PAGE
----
"There were a lot of factors that you probably don't even realize for his first game," Kitna said. "He had to get the plays signaled in from the sidelines. The rain was horrendous. He had a lot of things working against him. I thought he handled himself really well."

Palmer, who led USC to at least 30 points per game in each of his last eight college starts, remained his unflappable self in the glare of the NFL's biggest media market.

"That's just football. There's going to be a lot of games your helmet doesn't work," Palmer said. "It's going to rain, it's going to snow, it's going to be windy. That's part of the game."

Then biggest part of this game came as the clock ticked under two minutes, when Palmer's eight-yard sideline flip to another rookie receiver, Lawrence Hamilton, put the Bengals on the Jets' 32 (and, oh don't you think Lewis would have gone for two?). That came after Palmer hung in as long as possible against the pass rush and found tight end Derek Smith for a five-yard gain on fourth-and-two.

Now, Hamilton, a college free agent who just got into camp Wednesday off the waiver wire from Arizona, was only playing because four receivers were sidelined. He made a cut across the middle, but instead of catching it, he deflected the ball right to safety Wes Bautovich, and Bautovich sped back down the sideline 78 yards for a touchdown.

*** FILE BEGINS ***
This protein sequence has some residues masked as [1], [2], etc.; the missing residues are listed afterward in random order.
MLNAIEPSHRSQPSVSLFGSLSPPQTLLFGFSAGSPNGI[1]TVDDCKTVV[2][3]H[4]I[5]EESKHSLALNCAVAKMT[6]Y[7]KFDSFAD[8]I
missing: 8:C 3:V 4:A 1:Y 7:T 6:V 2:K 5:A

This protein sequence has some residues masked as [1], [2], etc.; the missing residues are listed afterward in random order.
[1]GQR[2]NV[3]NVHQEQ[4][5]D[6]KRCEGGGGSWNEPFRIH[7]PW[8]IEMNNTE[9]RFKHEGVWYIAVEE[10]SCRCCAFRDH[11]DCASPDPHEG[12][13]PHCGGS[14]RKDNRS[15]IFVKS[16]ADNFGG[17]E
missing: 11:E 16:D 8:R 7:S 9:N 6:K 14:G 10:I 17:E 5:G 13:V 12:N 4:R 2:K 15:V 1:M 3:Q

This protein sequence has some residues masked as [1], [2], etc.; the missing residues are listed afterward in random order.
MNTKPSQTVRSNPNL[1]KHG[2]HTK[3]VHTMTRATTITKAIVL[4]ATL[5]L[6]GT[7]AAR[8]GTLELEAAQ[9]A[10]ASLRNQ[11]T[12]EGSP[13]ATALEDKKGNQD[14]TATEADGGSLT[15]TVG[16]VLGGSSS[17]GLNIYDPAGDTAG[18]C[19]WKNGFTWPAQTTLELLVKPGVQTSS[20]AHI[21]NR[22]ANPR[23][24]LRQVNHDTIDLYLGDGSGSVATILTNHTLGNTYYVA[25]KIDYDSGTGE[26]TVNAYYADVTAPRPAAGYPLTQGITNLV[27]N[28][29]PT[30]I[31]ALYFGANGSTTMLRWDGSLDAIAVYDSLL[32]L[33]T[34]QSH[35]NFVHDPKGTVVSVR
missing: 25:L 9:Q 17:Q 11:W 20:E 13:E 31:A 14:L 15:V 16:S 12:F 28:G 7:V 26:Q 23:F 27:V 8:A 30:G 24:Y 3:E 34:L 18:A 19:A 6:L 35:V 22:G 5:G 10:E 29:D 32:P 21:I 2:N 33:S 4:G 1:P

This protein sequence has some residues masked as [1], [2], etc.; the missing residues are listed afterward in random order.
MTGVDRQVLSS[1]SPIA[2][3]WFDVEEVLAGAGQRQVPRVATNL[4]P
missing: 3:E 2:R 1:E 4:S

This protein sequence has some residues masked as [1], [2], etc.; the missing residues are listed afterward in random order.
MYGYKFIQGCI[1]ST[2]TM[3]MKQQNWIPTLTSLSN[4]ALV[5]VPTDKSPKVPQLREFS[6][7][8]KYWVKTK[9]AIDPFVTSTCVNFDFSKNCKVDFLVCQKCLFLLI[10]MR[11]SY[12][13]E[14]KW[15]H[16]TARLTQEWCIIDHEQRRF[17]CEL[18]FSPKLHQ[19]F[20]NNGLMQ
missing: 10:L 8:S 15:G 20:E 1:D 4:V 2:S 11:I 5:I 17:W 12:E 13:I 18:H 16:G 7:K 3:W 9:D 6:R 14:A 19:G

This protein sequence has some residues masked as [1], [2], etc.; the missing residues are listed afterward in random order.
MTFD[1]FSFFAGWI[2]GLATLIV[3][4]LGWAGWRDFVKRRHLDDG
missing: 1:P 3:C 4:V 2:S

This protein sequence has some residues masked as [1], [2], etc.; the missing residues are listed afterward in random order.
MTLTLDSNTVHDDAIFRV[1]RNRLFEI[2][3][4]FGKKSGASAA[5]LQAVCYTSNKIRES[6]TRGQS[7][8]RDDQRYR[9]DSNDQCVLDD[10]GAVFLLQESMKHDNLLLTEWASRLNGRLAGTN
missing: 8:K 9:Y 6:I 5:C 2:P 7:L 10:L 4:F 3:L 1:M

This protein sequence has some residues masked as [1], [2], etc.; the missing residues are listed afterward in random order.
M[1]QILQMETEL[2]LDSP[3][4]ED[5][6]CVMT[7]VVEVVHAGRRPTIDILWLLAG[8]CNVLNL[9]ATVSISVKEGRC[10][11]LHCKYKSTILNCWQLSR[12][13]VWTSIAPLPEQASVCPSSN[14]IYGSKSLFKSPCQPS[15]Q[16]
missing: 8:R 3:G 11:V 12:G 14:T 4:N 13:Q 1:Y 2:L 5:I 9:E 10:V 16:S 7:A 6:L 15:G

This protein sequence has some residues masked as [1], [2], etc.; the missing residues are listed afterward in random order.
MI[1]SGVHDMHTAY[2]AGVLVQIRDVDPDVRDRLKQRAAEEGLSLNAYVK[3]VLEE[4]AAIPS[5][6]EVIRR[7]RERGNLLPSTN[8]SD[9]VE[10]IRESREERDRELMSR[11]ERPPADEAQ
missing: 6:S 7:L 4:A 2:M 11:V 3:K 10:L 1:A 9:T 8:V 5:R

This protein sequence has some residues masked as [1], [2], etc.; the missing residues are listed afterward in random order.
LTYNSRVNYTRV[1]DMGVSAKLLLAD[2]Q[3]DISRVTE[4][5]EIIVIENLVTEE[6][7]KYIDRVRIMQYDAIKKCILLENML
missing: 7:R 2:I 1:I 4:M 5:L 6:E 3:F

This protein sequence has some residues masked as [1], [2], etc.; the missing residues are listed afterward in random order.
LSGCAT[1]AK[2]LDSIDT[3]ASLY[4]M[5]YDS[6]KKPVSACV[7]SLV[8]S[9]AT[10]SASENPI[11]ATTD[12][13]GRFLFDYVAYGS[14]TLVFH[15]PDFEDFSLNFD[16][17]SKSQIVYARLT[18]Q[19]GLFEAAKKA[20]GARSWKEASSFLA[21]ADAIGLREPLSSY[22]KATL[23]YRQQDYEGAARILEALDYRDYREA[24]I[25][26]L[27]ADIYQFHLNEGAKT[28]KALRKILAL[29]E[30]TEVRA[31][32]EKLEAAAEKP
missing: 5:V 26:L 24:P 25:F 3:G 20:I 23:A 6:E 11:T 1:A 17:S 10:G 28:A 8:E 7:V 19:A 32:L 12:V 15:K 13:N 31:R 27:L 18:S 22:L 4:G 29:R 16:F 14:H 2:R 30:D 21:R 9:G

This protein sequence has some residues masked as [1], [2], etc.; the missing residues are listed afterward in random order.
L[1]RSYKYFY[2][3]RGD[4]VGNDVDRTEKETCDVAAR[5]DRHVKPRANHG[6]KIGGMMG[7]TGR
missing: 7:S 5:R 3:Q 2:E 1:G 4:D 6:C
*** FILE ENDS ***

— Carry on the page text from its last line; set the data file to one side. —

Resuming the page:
"It was a little bit behind the receiver. I should have helped him (more)," Palmer said. "Especially in these conditions. You have to keep it in on their stomachs. The second one to Danny, it was behind Danny and the guy was gone. Both throws got away from me.

He can put the second one on himself after cornerback Troy Grant sped 36 yards for the touchdown with 1:26 left in the game, but he didn't hang his head.

"I'm sure no quarterback feels good about getting picked off twice for touchdowns," said offensive coordinator Bob Bratkowski. "But he did come back when he could have really just said, 'Forget it,' and you have to like the way he hung in there."